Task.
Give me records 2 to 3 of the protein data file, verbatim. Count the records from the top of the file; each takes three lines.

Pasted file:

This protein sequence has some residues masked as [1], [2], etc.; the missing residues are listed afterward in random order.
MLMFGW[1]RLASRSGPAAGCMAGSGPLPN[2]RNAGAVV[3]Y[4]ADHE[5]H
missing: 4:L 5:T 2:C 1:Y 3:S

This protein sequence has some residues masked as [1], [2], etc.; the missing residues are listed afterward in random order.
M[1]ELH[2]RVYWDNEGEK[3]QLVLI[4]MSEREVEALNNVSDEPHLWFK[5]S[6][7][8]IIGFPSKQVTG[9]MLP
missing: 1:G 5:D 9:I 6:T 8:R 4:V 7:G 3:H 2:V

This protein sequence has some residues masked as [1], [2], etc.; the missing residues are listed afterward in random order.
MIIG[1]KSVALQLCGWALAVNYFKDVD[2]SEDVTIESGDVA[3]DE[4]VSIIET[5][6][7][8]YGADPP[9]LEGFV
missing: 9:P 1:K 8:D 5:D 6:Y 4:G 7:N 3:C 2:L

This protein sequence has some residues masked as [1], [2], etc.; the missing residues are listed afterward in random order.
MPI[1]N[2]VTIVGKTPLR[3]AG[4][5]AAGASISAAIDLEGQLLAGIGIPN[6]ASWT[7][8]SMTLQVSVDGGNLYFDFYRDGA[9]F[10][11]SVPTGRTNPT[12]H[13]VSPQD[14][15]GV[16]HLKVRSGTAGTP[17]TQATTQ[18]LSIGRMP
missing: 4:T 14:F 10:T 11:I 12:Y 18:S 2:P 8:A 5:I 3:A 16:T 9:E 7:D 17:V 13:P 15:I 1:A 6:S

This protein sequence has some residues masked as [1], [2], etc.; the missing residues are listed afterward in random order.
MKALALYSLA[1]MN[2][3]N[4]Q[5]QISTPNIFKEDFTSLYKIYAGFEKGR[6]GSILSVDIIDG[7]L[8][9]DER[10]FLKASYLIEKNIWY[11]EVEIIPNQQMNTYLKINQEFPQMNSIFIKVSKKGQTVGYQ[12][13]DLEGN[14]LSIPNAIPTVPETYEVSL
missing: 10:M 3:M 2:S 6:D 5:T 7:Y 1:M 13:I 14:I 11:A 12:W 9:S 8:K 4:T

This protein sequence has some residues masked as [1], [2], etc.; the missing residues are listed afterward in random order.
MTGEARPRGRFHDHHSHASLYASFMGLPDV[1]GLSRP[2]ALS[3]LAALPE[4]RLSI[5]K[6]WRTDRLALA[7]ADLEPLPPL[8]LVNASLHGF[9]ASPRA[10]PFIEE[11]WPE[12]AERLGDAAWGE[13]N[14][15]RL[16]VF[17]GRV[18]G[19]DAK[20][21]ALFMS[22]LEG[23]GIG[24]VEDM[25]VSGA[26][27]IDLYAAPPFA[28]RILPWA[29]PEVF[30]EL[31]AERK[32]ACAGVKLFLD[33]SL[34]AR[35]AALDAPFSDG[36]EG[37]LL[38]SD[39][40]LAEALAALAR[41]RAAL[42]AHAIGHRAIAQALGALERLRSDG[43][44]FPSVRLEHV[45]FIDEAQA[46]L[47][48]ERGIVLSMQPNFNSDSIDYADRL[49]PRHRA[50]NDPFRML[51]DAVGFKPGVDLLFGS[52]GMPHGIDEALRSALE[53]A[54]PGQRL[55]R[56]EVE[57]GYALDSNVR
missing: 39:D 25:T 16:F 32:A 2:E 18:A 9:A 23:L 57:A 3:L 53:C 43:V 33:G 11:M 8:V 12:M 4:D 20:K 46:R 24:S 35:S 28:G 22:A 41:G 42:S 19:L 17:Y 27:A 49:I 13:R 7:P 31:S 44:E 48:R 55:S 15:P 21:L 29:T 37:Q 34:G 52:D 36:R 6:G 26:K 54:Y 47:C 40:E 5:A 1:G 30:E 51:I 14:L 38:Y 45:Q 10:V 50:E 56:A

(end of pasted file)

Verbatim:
This protein sequence has some residues masked as [1], [2], etc.; the missing residues are listed afterward in random order.
M[1]ELH[2]RVYWDNEGEK[3]QLVLI[4]MSEREVEALNNVSDEPHLWFK[5]S[6][7][8]IIGFPSKQVTG[9]MLP
missing: 1:G 5:D 9:I 6:T 8:R 4:V 7:G 3:H 2:V

This protein sequence has some residues masked as [1], [2], etc.; the missing residues are listed afterward in random order.
MIIG[1]KSVALQLCGWALAVNYFKDVD[2]SEDVTIESGDVA[3]DE[4]VSIIET[5][6][7][8]YGADPP[9]LEGFV
missing: 9:P 1:K 8:D 5:D 6:Y 4:G 7:N 3:C 2:L